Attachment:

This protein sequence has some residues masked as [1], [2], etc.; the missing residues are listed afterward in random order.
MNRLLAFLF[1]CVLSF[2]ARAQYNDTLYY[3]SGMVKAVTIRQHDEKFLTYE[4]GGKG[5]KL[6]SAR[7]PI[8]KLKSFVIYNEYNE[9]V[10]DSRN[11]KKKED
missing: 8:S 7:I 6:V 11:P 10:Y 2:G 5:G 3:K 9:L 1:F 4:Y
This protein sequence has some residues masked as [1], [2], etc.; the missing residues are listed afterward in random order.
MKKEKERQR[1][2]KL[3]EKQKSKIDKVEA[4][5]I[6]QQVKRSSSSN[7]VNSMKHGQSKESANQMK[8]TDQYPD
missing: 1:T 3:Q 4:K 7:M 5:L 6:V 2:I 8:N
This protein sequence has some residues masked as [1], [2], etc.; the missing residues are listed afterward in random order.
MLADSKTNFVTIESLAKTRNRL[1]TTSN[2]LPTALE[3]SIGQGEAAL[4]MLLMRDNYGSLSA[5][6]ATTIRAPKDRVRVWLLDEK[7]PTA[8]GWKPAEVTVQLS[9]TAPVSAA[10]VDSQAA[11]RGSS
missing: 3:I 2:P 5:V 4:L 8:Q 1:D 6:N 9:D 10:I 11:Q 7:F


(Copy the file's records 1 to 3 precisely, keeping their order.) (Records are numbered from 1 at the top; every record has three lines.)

This protein sequence has some residues masked as [1], [2], etc.; the missing residues are listed afterward in random order.
MNRLLAFLF[1]CVLSF[2]ARAQYNDTLYY[3]SGMVKAVTIRQHDEKFLTYE[4]GGKG[5]KL[6]SAR[7]PI[8]KLKSFVIYNEYNE[9]V[10]DSRN[11]KKKED
missing: 8:S 7:I 6:V 11:P 10:Y 2:G 5:G 3:K 9:L 1:F 4:Y
This protein sequence has some residues masked as [1], [2], etc.; the missing residues are listed afterward in random order.
MKKEKERQR[1][2]KL[3]EKQKSKIDKVEA[4][5]I[6]QQVKRSSSSN[7]VNSMKHGQSKESANQMK[8]TDQYPD
missing: 1:T 3:Q 4:K 7:M 5:L 6:V 2:I 8:N
This protein sequence has some residues masked as [1], [2], etc.; the missing residues are listed afterward in random order.
MLADSKTNFVTIESLAKTRNRL[1]TTSN[2]LPTALE[3]SIGQGEAAL[4]MLLMRDNYGSLSA[5][6]ATTIRAPKDRVRVWLLDEK[7]PTA[8]GWKPAEVTVQLS[9]TAPVSAA[10]VDSQAA[11]RGSS
missing: 3:I 2:P 5:V 4:L 8:Q 1:D 6:N 9:D 10:I 11:Q 7:F